A REST resource enables access to data, but doesn’t in itself do anything with that data. To use a REST resource, we have to pass along instructions about what action we want to perform. This is done using HTTP methods, also called verbs. Anytime you use a web browser, you or rather the browser use HTTP methods to tell the server at the other end of the URL what type of request is being sent.


  • Get resource.
  • By far the most common of these methods is Get which literally means get what’s at the end of this address and send it to me.
  • Anytime you visit a web page or follow a link or click reload or forward or back or any other standard interaction in a browser, you are sending a get request over HTTP. 


  • Create new resources.
  • Post is the most common of these methods and it’s also the one used in regular non-REST scenarios like when you submit a form on a web page. 


  • Used to update data at an existing resource by replacing all of its contents with the contents of the new request.
  • A put request contains the ID of the resource and the new content to be added to that resource.
  • If the resource already exists, the existing content is replaced with the contents of the Put request.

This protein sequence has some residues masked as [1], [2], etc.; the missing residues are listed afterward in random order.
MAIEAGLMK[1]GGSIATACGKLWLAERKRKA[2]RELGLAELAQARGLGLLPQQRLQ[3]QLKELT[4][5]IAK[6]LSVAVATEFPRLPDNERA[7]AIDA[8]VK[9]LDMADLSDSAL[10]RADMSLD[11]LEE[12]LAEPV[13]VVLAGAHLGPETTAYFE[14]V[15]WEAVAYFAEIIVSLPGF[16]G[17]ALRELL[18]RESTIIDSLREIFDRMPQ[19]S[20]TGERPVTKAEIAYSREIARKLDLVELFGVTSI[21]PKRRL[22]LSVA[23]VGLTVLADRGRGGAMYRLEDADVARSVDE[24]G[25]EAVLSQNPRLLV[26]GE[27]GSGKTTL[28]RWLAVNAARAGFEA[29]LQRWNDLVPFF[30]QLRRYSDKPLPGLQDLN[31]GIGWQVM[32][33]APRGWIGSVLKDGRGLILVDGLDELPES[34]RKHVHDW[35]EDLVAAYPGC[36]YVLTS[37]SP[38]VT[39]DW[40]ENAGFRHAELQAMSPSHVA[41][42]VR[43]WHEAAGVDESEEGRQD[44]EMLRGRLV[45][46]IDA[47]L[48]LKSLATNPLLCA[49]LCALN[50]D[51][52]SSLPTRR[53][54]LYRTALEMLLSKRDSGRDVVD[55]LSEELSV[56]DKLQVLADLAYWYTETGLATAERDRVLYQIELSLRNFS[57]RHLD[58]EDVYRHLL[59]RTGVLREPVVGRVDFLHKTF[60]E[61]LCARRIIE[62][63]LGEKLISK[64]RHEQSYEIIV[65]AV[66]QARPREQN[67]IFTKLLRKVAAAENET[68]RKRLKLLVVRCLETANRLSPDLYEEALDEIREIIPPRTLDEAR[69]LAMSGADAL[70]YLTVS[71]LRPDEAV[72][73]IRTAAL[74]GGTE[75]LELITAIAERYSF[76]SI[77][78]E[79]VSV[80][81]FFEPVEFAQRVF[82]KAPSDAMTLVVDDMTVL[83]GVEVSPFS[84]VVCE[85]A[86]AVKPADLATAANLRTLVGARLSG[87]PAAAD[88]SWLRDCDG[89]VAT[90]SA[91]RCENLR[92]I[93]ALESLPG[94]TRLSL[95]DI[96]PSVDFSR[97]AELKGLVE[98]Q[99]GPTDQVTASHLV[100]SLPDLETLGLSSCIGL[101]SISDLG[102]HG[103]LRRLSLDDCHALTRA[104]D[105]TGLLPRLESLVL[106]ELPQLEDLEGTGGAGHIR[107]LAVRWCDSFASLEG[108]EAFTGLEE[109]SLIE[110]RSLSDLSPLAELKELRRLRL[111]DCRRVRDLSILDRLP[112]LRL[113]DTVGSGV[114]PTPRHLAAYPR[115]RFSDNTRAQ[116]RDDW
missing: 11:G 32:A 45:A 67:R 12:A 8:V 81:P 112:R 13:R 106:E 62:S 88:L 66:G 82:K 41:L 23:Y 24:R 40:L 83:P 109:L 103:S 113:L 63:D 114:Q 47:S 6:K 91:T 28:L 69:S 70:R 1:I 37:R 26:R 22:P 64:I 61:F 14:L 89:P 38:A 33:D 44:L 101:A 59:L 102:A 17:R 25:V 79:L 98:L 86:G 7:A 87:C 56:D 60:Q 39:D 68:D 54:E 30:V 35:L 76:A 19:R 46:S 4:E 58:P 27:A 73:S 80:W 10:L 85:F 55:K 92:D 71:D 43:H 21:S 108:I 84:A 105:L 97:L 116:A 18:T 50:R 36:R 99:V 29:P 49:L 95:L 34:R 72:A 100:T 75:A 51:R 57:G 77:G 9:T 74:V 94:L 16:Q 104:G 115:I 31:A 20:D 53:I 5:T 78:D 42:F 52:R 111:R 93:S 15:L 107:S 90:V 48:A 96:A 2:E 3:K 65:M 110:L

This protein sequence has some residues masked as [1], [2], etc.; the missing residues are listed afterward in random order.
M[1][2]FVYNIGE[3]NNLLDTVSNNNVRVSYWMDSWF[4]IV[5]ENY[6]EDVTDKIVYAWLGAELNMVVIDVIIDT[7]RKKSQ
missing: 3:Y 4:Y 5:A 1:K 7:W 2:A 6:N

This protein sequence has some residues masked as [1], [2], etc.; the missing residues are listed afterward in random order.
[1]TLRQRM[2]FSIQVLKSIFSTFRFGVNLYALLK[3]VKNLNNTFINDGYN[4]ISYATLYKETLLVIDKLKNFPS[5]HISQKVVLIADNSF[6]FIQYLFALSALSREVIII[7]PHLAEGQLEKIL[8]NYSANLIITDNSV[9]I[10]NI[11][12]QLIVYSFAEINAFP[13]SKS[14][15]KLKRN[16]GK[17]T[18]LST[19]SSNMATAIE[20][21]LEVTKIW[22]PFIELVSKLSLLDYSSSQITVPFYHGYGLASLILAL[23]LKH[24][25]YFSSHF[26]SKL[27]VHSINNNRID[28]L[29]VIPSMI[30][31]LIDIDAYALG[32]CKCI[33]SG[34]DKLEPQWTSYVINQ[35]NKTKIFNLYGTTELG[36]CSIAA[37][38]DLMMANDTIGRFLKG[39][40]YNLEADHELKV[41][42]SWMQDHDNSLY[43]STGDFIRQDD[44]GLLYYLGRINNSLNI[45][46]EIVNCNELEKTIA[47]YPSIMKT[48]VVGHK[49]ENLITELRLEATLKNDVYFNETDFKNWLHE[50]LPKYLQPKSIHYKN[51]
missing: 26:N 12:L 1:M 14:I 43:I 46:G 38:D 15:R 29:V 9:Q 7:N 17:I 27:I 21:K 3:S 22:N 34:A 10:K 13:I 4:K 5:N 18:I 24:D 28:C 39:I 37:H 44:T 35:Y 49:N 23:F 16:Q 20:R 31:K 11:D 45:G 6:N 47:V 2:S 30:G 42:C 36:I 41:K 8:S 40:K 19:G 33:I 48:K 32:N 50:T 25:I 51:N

• If no resource exists, the REST server may allow a new resource to be created with the user defined ID.


  • Patch is used to modify an existing resource.
  • Where Put updates the resource by replacing content, Patch can carry along instructions on how to modify the existing resource without necessarily replacing everything.


  • It deletes the specified resource.
  • Delete can only be used with singleton resources. If you try to delete a collection resource, you’ll get a 405 Method Not Allowed statusbecause you should not be able to delete everything at once


  • Returns a description of the communication options for the target resource.


  • Returns just the head section of that response
Last modified: March 17, 2019



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